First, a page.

Police on lookout for Dugars for engagement in black-marketing

Kathmandu, December 4

The police are on the lookout for Kishan Lal Dugar, chairman of KL Dugar Group, and his son Naresh Dugar, vice chairman of the Group, who are at large since a firm belonging to them was found engaged in black-marketing of edible oil.

“We have identified the two as defendants in the case of black-marketing and are searching for them. But we have not been able to round them up,” Superintendent of Police at Metropolitan Police Range Kathmandu Bishwo Raj Pokharel told The Himalayan Times.

The police are on the lookout for the duo since yesterday when they raided the warehouse of Swastik Oil Industries, one of the flagship businesses of KL Dugar Group located at Jadibuti in Kathmandu, and took in control five trucks containing edible oil. The company was planning to sell the oil at higher rates than the existing market price.

Swastik Oil Industries had started raising prices of edible oil one-and-a-half months ago, when the market began witnessing shortage of the product following disruption in supply of daily essentials due to the Tarai unrest and blockade along Nepal-India border points. The company produces around 450 tonnes of soybean, hydrogenated vegetable, sunflower and palmolein oil per day under the brand names of Swastik, Dhara and Bigul.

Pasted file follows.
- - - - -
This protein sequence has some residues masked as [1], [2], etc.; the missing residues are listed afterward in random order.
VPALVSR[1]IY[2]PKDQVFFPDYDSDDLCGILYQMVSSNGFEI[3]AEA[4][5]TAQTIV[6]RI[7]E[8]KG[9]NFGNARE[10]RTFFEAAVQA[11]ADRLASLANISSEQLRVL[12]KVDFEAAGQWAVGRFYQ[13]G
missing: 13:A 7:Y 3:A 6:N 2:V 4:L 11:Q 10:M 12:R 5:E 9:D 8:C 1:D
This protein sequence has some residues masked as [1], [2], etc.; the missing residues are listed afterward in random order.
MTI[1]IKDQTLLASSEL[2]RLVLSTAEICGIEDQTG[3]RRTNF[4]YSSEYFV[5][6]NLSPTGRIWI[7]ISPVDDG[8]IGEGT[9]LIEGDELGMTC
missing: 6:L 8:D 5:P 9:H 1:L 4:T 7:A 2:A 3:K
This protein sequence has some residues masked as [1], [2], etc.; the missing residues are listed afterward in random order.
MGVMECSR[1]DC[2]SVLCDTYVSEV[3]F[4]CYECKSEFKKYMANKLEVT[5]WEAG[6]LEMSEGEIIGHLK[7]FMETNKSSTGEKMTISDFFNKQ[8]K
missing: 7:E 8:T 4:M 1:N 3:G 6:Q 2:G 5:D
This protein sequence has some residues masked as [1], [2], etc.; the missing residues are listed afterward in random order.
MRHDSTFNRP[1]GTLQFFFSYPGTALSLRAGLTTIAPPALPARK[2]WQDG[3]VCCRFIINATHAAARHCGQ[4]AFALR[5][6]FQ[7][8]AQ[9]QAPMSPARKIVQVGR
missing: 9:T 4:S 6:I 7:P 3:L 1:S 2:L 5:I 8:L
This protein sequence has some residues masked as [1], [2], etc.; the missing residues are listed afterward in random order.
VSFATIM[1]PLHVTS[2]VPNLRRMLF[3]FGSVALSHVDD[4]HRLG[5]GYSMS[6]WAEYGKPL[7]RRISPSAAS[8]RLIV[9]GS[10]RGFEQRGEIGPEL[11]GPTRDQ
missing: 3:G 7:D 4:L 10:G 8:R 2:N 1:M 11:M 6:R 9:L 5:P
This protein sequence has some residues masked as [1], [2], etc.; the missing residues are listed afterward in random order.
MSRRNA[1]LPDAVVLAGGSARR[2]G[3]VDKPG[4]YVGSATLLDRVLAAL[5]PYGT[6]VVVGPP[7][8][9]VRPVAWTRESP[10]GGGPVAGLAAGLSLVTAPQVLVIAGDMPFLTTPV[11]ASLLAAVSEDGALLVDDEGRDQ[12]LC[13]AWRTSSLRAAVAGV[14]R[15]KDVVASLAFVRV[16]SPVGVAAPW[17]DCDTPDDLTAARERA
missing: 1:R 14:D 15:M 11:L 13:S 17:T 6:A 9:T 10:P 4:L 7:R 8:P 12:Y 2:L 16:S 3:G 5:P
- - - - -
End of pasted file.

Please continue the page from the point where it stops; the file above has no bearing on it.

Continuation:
The company, according to Pokharel, was preparing to dispatch the trucks containing edible oil with price tags of Rs 320 per litre — double the actual retail price — to the market.

Police have already rounded up 41-year-old Aman Jauthan, in-charge of Jadibuti depot of Swastik Oil Industries, and 46-year-old Pramod Raj Adhikari, manager of KL Dugar Group, for their engagement in black-marketing.

“We are yet to interrogate the two,” Pokharel said, adding, “It will probably begin tomorrow.”

KL Dugar Group is one of the prominent business houses in the country, which is engaged in businesses of edible oil, food grain, packaging, herbal extraction, hydropower, construction, and banking and finance.

A case would be filed against the company for engaging in black-marketing, according to Pokharel.

Black-marketing has become rampant in the country since supply disruption started, creating shortage of various goods. This has raised prices of many products by three- to four-fold, hitting people belonging to low- and lower-middle income groups hard.

Although the Ministry of Commerce and Supplies had earlier pledged to crack down on those engaged in black-marketing, it has not been able to make much progress on this front.